The New Girlfriend

The New Girlfriend

2014, R, 108 min. Directed by François Ozon. Starring Romain Duris, Anaïs Demoustier, Raphaël Personnaz, Isild Le Besco, Aurore Clément, Claudine Chatel.

REVIEWED By Marc Savlov, Fri., Sept. 25, 2015

The New Girlfriend begins with the arresting image of lipstick being applied to a pair of voluptuous female lips. Richard Wagner’s Bridal Chorus pipes on the soundtrack while the woman, her face now in extreme close-up with eyes wide open, remains motionless as a white veil is pulled over her face. Then a hand enters the frame and gently closes this mysterious beauty’s eyelids. As the camera pulls back, we see that this is no wedding – the woman is being readied for her funeral. Director Ozon, who made an unforgettable splash with 2003’s Swimming Pool, a movie that deals with fluid, disconcerting questions of sexual identity and desire, works a thematically similar trick in The New Girlfriend. This time, though, it’s cut through with nervous laughter and an initial vibe that brings to mind the earlier works of Brian De Palma at his most Hitchcockian, and, eventually, Hitch’s masterpiece of lost love and l’amour fou, Vertigo.

The corpse is Laura (Besco), who has left behind her husband David (Duris) and their newborn daughter, Lucie. But the tragedy of a young life abruptly cut short transcends the bounds of blood to include Laura’s lifelong best friend, confidante, and Lucie’s godmother Claire (Demoustier), who now resolves to help both herself and David through the loss of their mutual loved one. Ozon uses an economical but excellent flashback montage to allow us to discover the origins of Laura and Claire’s extraordinary friendship, and then returns to the wracking grief and emotional displacement of the present, wherein all manner of surprises – not least the myriad meanings inherent in the film’s title – await.

Out for a jog one morning, Claire finds herself drawn to widower David’s suburban house. It’s apparent on her face that she didn’t consciously intend to drop in, but there she is, so she knocks on the front door, which is unlocked, and, hearing little Lucie crying, enters. What she finds is why I mentioned De Palma earlier: A blond woman is sitting on the couch with the baby, but her back is to the audience. Announcing herself, the mystery nanny turns, startled, and in turn startles Claire and the viewer: It’s David, in full drag, makeup, motherly housecoat and all. You can’t help but suspect the worst – or at least the strangest, echoes of Norman Bates included – seeing David caught unaware, clad in his dead wife’s clothes, but Ozon plays it straight (no pun intended). After explaining his penchant for and history of cross-dressing, David and Claire eventually enter into a relationship that’s both supportive and decidedly risky, creating a new persona for David – dubbed “Virginia” – and straining Claire’s relationship with her husband Gilles (Personnaz).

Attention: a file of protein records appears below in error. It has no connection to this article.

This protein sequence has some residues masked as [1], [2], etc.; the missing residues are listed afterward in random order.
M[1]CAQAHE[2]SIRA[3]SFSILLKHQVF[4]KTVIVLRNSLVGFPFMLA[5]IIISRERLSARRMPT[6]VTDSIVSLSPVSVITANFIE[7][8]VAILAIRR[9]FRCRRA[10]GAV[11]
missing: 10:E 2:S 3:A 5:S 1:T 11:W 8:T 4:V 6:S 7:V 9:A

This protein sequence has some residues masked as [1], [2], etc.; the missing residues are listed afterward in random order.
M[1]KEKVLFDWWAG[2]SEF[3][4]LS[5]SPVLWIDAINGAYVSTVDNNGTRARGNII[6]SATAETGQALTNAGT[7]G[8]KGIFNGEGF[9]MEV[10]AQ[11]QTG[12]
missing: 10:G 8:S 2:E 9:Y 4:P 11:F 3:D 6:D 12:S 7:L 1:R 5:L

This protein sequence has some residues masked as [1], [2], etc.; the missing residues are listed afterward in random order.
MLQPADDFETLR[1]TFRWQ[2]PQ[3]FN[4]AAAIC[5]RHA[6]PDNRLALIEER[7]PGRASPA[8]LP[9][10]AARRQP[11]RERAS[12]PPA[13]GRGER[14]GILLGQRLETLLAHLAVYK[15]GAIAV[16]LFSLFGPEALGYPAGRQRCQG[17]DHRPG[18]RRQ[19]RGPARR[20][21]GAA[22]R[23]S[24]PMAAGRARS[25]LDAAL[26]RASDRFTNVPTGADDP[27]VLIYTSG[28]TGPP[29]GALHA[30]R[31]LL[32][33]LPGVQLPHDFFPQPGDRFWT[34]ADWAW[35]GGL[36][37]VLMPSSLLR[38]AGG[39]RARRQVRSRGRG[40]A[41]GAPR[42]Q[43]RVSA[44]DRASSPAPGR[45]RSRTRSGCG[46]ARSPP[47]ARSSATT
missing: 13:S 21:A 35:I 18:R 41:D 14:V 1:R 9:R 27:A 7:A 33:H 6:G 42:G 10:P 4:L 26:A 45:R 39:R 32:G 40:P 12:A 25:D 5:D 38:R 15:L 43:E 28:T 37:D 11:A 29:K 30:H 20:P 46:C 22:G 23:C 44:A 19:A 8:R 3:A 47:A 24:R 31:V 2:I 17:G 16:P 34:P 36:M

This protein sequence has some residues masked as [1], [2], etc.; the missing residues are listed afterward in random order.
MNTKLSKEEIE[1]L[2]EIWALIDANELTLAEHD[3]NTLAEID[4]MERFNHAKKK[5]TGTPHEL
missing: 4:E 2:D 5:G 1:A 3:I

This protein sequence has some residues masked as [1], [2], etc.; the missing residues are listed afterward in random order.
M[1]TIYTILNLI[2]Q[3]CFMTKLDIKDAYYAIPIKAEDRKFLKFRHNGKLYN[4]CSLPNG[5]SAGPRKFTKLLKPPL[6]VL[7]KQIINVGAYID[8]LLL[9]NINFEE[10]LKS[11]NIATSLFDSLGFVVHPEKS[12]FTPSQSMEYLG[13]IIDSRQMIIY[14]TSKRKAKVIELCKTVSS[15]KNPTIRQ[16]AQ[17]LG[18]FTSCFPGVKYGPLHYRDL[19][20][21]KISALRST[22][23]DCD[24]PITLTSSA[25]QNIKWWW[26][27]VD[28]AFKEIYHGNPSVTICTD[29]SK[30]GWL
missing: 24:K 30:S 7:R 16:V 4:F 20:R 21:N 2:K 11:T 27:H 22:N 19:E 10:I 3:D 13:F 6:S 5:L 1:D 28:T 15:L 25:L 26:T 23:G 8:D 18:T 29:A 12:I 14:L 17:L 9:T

It’s relatively easy to peg The New Girlfriend as another of Ozon’s uniformly fascinating psychological thrillers, but the script, adapted by the director from a short story by Brit author Ruth Rendell, has moments of modest humor amidst what might otherwise be a considerably grimmer tale. Duris and Demoustier are excellent in a pair of exceedingly complex and emotionally fractious roles, and Ozon’s supremely confident directorial hand and clear affection for these characters transforms The New Girlfriend from a could’ve-been psycho-thriller into a smart, humanistic examination of identity reshaped in the shadow of grief.

A note to readers: Bold and uncensored, The Austin Chronicle has been Austin’s independent news source for over 36 years, expressing the community’s political and environmental concerns and supporting its active cultural scene. Now more than ever, we need your support to continue supplying Austin with independent, free press. If real news is important to you, please consider making a donation of $5, $10 or whatever you can afford, to help keep our journalism on stands.

Support the Chronicle  

READ MORE
More François Ozon Films
Frantz
A bitter-sweet romance in the aftermath of WWI

Josh Kupecki, April 7, 2017

In the House
A pleasurably heady thriller from French auteur François Ozon.

Kimberley Jones, May 17, 2013

More by Marc Savlov
Glass
M. Night Shyamalan's meta-comic trilogy crashes into Earth with a dull splat

Jan. 18, 2019

Second Act
Lean In meets The Secret of My Success in workplace rom-com

Jan. 4, 2019

KEYWORDS FOR THIS FILM

The New Girlfriend, François Ozon, Romain Duris, Anaïs Demoustier, Raphaël Personnaz, Isild Le Besco, Aurore Clément, Claudine Chatel

MORE IN THE ARCHIVES
NEWSLETTERS
One click gets you all the newsletters listed below

Breaking news, arts coverage, and daily events

Can't keep up with happenings around town? We can help.

Austin's queerest news and events

Updates for SXSW 2019

All questions answered (satisfaction not guaranteed)

Information is power. Support the free press, so we can support Austin.   Support the Chronicle